March 5, 2014
Netanyahu's inaction to Obama's provocations sends powerful message
Kerry, after apparent criticism by Schumer, seeks to allay skepticism on diplomacy
How to ruin a perfectly good kid in 10 simple steps
2014 Oscars played it safe, but was faith lost in the shuffle?
Apple joins Hobby Lobby in touting corporate values beyond profit
March 3, 2014
Alina Dain Sharon: In the Hebrew calendar, a leap year has extra month, not day
Latest Obama appointment to prove Prez set on emasculating so-called Israel Lobby
Jewish World Review
Nov 22, 2011
/ 25 Mar-Cheshvan 5772
Jailing minors with adults adds to problems
Common sense says that juvenile criminal suspects should not be housed with adults.
There are the obvious dangers of beatings, sexual assault and informal but enforced slavery at the hands and fists of older inmates. But there is also the danger of juveniles 17 and younger -- psychologically susceptible despite their perhaps adult physical size -- coming to believe in might-makes-right as a social code.
In many jurisdictions, jails have no educational facilities for youths who otherwise would be in high school, or at least in an alternative school specializing in dealing with troublemakers.
Mixing youths with adults, especially without schooling and rehabilitation, can produce ill-educated, hardened criminals just waiting to happen. It leads to a documented cycle of recidivism, usually beginning soon after the youth's release. It's best to head off that cycle when a youth first enters the system.
Federal law aims to keep juveniles separated from adults, but an exception -- a loophole, if you will -- allows for juvenile offenders charged with serious offenses like murder, rape and assault to be sent to adult jails. The Bureau of Justice Statistics says roughly 5,600 were so incarcerated at any one time in 2010. Make no mistake: Many of these are dangerous thugs in the making.
All but three states -- North Carolina, West Virginia and Wyoming -- permit these juveniles to be locked up in adult jails. Twenty-nine states exploit the exception for serious crimes, and 18 states, to their credit, have rules exceeding the federal standards.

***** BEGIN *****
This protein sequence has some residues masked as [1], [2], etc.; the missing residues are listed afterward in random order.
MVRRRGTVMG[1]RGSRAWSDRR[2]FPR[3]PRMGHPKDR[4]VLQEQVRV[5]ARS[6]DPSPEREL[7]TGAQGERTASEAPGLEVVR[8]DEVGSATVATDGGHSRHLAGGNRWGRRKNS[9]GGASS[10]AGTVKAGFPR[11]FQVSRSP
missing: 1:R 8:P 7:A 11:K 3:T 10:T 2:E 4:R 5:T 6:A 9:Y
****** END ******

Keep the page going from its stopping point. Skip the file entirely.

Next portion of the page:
Another 1,900 youths, charged in the juvenile justice system typically for less serious drug and property crimes, were in adult jails often simply because it was cheaper for cash-strapped jurisdictions to keep them there. This number has doubled since 2005.
In a reporting package about juveniles held in adult jails, Scripps Howard News Service's Isaac Wolf shows that their confinement -- in terms of conditions and duration -- vary widely by state.
Much of the nation has a system of reform schools and juvenile detention centers. But they are expensive. In Florida, it costs $280 a day to house a youth compared to $80 a day for an adult.
Just as with state mental asylums, reformers argued that the mentally ill and juvenile offenders could be better handled back in their own communities, but in both cases the needed support services were never provided. The problem was dumped in the laps of the police and the courts.
Lumping juveniles in with adults only guarantees problems down the road. There is also the troubling constitutional-rights issue of holding juveniles, who have been charged but not tried, in adult facilities -- arguably cruel, unusual and unnecessary punishment absent a trial.
One measure of a society is its criminal justice system. Ours is falling short when it comes to juveniles routed into adult jails.
Every weekday JewishWorldReview.com publishes what many in in the media and Washington consider "must-reading". Sign up for the daily JWR update. It's free. Just click here.
Comment by clicking here.
• 11/21/11 Brilliant strategy? Action by inaction